What Fashion Brands Are Doing to Make Their Products More Inclusive

Gucci, Target, Aerie and others have created new lines

Illustration: Amira Lin; Source: Getty Images
Headshot of Emmy Liederman

In June, an Instagram post promoting a luxury brand’s latest mascara became its most liked content to date. But the success of the photo, which has amassed over 800,000 likes, probably has a lot more to do with the teenager wearing it than the product itself. 

Ellie Goldstein, an 18-year-old model with Down syndrome, is the latest face of Gucci. 

Gucci is just one example of a brand that is expanding its reach by making its products and marketing more inclusive. In an industry that has historically catered to thin, able-bodied women, experts say brands will face financial losses if they fail to create diverse products and ads. 

In a 2019 survey, Adobe found that most Americans (61%) find diversity in advertising important, and 34% of respondents said they’ve boycotted a brand when they did not feel their identity was represented.

“The issue that I see is that our advertising does not reflect the current diversity of people in this world,” said Christina Mallon, the head of inclusive design and accessibility at global digital agency Wunderman Thompson. “Because of social media, these marginalized groups can now speak their truth.” 

Consumers aren’t just looking for diversity in ads—they are demanding tangible inclusion. Successful fashion brands have carved a path for other brands to follow by expanding sizing options, creating adaptable clothing and uplifting the efforts of advocates. Brands have also aligned themselves with smaller partners to create more inclusive products and tapped real customers to represent their brands.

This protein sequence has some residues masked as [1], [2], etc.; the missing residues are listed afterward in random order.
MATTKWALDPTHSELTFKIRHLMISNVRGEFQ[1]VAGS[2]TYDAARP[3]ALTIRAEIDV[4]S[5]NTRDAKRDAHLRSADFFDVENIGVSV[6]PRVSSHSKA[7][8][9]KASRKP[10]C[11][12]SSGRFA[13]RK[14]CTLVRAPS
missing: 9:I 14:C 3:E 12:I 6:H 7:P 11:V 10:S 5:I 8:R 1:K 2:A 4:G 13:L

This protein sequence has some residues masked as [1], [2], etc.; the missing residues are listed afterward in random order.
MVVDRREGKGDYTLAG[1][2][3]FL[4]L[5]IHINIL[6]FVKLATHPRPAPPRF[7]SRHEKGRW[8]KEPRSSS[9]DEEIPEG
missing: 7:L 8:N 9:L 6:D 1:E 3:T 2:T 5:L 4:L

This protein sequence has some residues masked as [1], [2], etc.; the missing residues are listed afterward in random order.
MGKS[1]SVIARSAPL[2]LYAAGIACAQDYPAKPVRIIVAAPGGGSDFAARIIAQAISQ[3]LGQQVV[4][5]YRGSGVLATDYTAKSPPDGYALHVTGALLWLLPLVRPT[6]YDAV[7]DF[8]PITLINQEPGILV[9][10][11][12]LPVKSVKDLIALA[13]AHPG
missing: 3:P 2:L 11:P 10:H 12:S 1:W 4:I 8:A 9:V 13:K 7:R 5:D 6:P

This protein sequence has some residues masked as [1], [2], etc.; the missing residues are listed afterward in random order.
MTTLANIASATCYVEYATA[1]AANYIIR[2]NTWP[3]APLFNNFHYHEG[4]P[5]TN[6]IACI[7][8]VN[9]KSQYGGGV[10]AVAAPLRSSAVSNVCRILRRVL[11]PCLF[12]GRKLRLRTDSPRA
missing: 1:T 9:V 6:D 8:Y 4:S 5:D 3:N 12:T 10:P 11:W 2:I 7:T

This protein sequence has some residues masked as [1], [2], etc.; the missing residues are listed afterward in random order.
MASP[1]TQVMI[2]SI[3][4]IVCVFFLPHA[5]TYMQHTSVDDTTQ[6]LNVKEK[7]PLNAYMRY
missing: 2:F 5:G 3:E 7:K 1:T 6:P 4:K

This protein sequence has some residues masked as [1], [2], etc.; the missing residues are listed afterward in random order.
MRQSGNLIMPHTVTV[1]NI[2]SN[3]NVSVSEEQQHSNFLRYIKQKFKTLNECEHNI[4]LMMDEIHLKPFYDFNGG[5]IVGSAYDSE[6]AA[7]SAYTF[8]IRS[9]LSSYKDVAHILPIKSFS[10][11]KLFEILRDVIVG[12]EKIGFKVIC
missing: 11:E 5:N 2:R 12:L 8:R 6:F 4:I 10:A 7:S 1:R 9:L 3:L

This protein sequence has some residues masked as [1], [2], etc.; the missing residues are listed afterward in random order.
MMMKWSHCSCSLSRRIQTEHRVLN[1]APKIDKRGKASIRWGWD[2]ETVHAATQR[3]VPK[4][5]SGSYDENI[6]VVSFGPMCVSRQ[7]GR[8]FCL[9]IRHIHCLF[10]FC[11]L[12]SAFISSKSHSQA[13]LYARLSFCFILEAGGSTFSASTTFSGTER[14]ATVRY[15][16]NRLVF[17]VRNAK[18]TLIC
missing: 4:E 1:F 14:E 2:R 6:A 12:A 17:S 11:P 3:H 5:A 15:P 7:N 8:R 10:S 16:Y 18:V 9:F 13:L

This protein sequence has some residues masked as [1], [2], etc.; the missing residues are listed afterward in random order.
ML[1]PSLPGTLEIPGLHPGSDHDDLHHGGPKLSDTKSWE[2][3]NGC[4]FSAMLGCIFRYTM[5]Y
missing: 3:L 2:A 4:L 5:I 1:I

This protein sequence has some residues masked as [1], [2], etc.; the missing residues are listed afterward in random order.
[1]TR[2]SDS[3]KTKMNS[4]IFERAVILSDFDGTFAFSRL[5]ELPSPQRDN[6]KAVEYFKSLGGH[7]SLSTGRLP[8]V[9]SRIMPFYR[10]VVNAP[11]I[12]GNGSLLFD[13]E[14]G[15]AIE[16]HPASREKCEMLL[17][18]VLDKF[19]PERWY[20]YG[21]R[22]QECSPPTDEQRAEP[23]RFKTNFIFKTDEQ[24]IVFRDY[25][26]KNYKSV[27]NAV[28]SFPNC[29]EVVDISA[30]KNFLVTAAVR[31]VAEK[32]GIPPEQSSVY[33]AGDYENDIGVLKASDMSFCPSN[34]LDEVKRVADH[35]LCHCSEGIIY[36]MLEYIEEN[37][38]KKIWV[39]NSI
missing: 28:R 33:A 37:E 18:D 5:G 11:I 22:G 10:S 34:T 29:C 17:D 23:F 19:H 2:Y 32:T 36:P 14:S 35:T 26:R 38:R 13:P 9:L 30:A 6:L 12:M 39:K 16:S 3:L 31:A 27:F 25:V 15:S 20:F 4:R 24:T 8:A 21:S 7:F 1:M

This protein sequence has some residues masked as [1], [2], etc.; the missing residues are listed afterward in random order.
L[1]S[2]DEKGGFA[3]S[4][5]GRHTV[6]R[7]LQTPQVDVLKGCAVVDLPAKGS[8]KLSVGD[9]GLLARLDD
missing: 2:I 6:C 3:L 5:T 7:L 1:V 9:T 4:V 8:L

Aligning company and consumer values

Newer brands are gaining traction by centering their products, advertisements and mission statements around inclusivity.

Universal Standard, which prides itself on promoting “fashion freedom for all,” is revolutionizing retail with its products and advertisements. The brand carries sizes 0 to 40 and promises customers a free exchange on products if their size changes.

Classic names are also embracing inclusivity. Tommy Hilfiger launched its adaptive line, which includes features like magnetic snaps and pant leg openings that assist people with disabilities, in 2018.

Target has also made progress by creating sensory-friendly apparel, post-mastectomy swimwear and adaptive Halloween costumes for kids with disabilities.

Mallon emphasized that when brands fail to acknowledge the disabled community, they are making a financial mistake. She cited one report that people with disabilities in the U.S. control $645 billion in disposable income. While consumers are demanding inclusivity, those that were once excluded from the mainstream fashion industry are contributing to its success. 

Marketing research shows that diversity and inclusion has a significant impact on purchasing decisions. A 2019 study revealed that 69% of Black consumers are more likely to purchase from a brand that represents their race or ethnicity, while 71% of LGBTQ consumers are more likely to interact with an ad that authentically represents their sexual orientation.